}
        return (sortedValues[(sortedValues.Count / 2) - 1] + 
                sortedValues[sortedValues.Count / 2]) / 2;
    }
}

Now, the Calculator class accepts an object that implements the IAveragingStrategy interface. That object is stored in the private “_averagingStrategy” variable and used later when the CalculateAverage function is called.

namespace DesignPatternsCSharpNet6.Strategy.PatternVersion;
public class Calculator
{
    private readonly IAveragingStrategy _averagingStrategy;
    public Calculator(IAveragingStrategy averagingStrategy)
    {
        _averagingStrategy = averagingStrategy;
    }
    public double CalculateAverage(List<double> values)
    {
        return _averagingStrategy.CalculateAverage(values);
    }
}

Here is how you would instantiate a Calculator object, passing in one of the average-calculating objects.

using DesignPatternsCSharpNet6.Strategy.PatternVersion;
namespace Test.DesignPatternsCSharpNet6.StrategyPattern.PatternVersion;
public class TestCalculator
{
    private readonly List<double> _values = 
        new List<double> {10, 5, 7, 15, 13, 12, 8, 7, 4, 2, 9};
    [Fact]
    public void Test_AverageByMean()
    {
        Calculator calculator = new Calculator(new AverageByMean());
        var averageByMean = calculator.CalculateAverage(_values);
        Assert.True(ResultsAreCloseEnough(8.3636363, averageByMean));
    }
    [Fact]
    public void Test_AverageByMedian()
    {
        Calculator calculator = new Calculator(new AverageByMedian());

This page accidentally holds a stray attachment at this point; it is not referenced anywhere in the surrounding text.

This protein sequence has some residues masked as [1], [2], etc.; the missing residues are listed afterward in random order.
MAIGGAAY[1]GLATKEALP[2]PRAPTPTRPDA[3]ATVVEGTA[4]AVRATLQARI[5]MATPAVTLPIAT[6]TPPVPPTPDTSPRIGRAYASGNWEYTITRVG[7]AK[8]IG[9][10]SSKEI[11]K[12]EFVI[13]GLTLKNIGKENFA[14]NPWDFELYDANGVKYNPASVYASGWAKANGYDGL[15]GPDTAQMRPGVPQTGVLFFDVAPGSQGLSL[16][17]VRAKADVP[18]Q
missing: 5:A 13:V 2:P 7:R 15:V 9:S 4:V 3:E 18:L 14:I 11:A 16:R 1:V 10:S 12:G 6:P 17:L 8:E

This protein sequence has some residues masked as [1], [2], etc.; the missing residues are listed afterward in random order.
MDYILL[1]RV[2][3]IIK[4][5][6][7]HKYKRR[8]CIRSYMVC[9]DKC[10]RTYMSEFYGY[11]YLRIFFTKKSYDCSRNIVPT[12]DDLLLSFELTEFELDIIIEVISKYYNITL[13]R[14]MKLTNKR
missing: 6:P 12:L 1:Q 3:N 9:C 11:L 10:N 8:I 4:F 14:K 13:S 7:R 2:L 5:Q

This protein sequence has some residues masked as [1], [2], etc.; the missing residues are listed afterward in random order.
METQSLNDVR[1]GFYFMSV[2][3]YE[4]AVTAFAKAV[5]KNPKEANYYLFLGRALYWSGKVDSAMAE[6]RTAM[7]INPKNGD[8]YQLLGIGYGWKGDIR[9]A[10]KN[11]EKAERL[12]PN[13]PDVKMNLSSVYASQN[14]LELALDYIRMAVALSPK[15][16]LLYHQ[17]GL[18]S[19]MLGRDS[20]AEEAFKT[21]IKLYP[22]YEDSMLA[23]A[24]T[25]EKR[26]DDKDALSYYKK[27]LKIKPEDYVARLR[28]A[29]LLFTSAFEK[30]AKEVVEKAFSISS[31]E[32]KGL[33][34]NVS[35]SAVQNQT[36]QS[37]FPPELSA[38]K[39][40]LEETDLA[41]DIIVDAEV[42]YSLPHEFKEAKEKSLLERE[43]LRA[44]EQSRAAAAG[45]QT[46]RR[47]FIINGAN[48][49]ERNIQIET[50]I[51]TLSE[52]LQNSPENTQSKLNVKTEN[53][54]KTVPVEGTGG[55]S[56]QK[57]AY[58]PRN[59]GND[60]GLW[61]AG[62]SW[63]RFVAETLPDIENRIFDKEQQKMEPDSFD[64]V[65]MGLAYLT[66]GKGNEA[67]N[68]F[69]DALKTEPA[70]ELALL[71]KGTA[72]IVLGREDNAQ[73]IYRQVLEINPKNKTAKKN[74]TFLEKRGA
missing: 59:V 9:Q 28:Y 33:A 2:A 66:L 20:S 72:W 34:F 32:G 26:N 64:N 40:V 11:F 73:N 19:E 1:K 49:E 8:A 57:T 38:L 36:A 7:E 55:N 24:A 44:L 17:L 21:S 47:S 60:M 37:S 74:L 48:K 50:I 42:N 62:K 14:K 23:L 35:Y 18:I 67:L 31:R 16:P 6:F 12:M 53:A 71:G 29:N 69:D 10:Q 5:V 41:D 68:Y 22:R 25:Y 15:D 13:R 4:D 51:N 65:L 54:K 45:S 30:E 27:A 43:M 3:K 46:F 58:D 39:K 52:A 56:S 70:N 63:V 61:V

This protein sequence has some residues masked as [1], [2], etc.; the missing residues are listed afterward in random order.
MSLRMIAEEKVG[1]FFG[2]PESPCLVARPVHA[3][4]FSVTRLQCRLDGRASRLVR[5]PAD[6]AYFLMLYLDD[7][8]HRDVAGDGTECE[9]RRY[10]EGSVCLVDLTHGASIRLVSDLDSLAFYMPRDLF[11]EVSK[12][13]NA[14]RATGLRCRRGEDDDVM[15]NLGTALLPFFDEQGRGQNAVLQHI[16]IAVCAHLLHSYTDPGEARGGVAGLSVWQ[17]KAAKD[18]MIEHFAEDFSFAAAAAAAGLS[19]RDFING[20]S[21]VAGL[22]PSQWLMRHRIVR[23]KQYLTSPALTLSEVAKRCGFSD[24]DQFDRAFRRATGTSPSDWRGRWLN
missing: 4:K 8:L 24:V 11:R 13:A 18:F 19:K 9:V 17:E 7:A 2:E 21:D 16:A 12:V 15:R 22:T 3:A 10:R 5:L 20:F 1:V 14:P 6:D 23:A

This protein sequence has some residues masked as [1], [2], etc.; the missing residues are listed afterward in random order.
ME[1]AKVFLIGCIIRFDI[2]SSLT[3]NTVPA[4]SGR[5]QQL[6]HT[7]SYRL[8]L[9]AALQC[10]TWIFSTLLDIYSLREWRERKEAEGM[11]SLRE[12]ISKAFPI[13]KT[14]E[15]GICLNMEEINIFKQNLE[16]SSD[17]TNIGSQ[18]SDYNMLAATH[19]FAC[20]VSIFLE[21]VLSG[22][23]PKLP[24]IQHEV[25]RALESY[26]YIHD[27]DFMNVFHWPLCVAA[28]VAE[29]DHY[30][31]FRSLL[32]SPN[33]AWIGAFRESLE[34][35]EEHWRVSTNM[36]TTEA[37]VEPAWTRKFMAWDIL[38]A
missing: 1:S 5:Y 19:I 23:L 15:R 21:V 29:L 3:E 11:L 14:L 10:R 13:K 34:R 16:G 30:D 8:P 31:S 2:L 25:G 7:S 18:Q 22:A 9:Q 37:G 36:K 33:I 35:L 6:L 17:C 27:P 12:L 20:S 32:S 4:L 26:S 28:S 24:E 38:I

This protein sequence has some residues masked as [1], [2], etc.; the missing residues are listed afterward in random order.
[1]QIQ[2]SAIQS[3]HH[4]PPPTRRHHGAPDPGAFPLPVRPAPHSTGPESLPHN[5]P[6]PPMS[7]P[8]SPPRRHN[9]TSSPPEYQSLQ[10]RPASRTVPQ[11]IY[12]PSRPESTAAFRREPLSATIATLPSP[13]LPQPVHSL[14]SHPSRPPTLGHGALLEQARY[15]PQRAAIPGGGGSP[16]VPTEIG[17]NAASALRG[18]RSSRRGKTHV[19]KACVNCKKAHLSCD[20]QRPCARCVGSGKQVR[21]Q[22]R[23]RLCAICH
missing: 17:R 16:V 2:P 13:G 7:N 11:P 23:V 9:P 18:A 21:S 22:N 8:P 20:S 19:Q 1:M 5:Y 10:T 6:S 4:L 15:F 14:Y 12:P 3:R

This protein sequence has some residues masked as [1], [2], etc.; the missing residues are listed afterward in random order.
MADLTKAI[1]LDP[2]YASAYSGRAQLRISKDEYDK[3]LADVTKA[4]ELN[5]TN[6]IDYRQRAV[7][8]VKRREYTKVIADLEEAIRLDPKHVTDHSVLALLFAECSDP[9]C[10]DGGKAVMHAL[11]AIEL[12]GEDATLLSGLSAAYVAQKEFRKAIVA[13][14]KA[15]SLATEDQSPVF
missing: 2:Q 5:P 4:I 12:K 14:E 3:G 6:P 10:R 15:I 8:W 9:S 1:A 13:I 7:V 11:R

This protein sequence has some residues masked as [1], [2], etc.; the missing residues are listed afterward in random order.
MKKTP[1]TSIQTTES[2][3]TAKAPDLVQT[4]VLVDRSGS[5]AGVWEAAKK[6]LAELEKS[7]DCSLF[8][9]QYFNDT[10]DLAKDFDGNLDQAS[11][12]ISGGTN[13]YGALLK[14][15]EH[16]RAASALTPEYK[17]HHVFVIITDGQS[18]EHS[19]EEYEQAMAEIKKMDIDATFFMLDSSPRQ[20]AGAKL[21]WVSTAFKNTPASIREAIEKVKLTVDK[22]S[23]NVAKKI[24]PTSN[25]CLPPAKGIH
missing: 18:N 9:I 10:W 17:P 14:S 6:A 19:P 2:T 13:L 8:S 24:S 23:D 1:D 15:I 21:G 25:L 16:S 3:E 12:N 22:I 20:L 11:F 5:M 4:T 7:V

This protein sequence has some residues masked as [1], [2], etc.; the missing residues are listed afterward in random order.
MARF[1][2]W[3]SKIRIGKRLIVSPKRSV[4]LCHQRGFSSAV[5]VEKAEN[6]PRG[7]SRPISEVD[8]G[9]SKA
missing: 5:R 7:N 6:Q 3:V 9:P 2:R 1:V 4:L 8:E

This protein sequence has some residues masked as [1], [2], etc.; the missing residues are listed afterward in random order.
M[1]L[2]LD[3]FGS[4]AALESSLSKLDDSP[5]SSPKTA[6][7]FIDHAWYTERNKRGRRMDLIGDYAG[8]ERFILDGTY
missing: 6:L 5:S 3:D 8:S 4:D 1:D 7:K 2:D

var averageByMedian = calculator.CalculateAverage(_values);
        Assert.True(ResultsAreCloseEnough(8, averageByMedian));
    }
    // Because we are using doubles (floating point values), the values may not exactly match.
    // If the difference between the expected result, and the calculated result is less than .000001,
    // consider the two values as "equal".
    private bool ResultsAreCloseEnough(double expectedResult, double calculatedResult)
    {
        var difference = Math.Abs(expectedResult - calculatedResult);
        return difference < .000001;
    }
}

Where I’ve found the Strategy pattern useful

Let’s say you’re writing a program that connects to FedEx’s website to schedule shipments. Later, your company wants to also use UPS and DHL for shipments. If you used the Strategy design pattern, you might have created an IScheduleInterface interface and a FedExScheduler class that implements the interface.

Now, you can create UpsScheduler and DhlScheduler classes that implement the interface and modify the program to let the user accepts the shipper and pass in the appropriate strategy object.

The strategy pattern is also used in dependency injection.

When objects are instantiated, objects like loggers and data repositories are commonly passed in using dependency injection. Because the constructor parameters use interfaces for their datatypes, you can easily switch the exact object being used for logging or connecting to the database. This makes unit testing easier, as you can pass in “mock” objects that looks like a real logger or data repository but doesn’t have any external dependencies – like a “real” object would have.

In a real-world program, you probably wouldn’t use the strategy pattern if you only had one implementation. That’s adding complexity before it’s needed. But, once you received the request to add more implementations, that might be a time to switch to this pattern.

NOTE: This is also an example of “Composition over Inheritance”.

We could have also written this using inheritance by creating an abstract base class AverageCalculator. Then, create two child classes MeanAverageCalculator and MedianAverageCalculator to implement the different algorithms. Instead, we have the one Calculator class that we “compose” by passing in the strategy we want the calculator to use.

The source code is available at: https://github.com/CodingWithScott/DesignPatternsCSharpNet6